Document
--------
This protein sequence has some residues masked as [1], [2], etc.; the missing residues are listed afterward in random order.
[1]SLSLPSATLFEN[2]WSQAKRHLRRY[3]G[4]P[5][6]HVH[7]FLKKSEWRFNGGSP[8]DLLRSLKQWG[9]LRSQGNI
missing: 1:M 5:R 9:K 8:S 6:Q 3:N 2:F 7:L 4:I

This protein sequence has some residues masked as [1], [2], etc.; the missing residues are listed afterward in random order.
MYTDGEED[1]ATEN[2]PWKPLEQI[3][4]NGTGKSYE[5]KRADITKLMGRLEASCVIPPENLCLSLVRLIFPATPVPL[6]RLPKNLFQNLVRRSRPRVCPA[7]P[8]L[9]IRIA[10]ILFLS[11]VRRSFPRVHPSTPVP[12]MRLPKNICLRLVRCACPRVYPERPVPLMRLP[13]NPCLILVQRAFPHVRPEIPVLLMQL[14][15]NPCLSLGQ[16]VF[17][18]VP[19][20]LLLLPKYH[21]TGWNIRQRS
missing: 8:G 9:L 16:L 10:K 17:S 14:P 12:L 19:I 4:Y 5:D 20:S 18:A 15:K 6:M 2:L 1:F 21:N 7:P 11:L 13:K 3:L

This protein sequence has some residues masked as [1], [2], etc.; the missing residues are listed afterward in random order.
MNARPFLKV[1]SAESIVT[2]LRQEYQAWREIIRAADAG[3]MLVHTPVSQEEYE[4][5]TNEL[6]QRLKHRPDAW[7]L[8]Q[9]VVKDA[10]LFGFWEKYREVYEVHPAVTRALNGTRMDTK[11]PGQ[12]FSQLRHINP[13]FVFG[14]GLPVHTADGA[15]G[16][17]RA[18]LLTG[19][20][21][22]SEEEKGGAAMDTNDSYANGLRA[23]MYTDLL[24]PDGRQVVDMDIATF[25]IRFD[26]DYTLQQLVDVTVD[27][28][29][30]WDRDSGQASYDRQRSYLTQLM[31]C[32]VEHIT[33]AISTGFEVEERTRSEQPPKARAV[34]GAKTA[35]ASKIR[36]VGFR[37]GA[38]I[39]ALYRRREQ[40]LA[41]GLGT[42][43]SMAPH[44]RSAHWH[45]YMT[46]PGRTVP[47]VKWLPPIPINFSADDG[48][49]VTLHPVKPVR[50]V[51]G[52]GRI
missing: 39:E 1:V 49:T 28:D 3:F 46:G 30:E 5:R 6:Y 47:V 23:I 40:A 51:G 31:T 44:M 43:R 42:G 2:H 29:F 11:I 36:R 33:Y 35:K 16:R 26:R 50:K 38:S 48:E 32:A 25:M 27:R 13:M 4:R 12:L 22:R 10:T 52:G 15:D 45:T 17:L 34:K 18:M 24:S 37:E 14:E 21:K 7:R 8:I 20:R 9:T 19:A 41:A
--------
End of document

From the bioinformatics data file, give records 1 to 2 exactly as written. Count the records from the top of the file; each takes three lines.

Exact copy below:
This protein sequence has some residues masked as [1], [2], etc.; the missing residues are listed afterward in random order.
[1]SLSLPSATLFEN[2]WSQAKRHLRRY[3]G[4]P[5][6]HVH[7]FLKKSEWRFNGGSP[8]DLLRSLKQWG[9]LRSQGNI
missing: 1:M 5:R 9:K 8:S 6:Q 3:N 2:F 7:L 4:I

This protein sequence has some residues masked as [1], [2], etc.; the missing residues are listed afterward in random order.
MYTDGEED[1]ATEN[2]PWKPLEQI[3][4]NGTGKSYE[5]KRADITKLMGRLEASCVIPPENLCLSLVRLIFPATPVPL[6]RLPKNLFQNLVRRSRPRVCPA[7]P[8]L[9]IRIA[10]ILFLS[11]VRRSFPRVHPSTPVP[12]MRLPKNICLRLVRCACPRVYPERPVPLMRLP[13]NPCLILVQRAFPHVRPEIPVLLMQL[14][15]NPCLSLGQ[16]VF[17][18]VP[19][20]LLLLPKYH[21]TGWNIRQRS
missing: 8:G 9:L 16:L 10:K 17:S 14:P 12:L 19:I 4:Y 5:D 20:S 18:A 15:K 6:M 2:L 1:F 21:N 7:P 11:L 13:K 3:L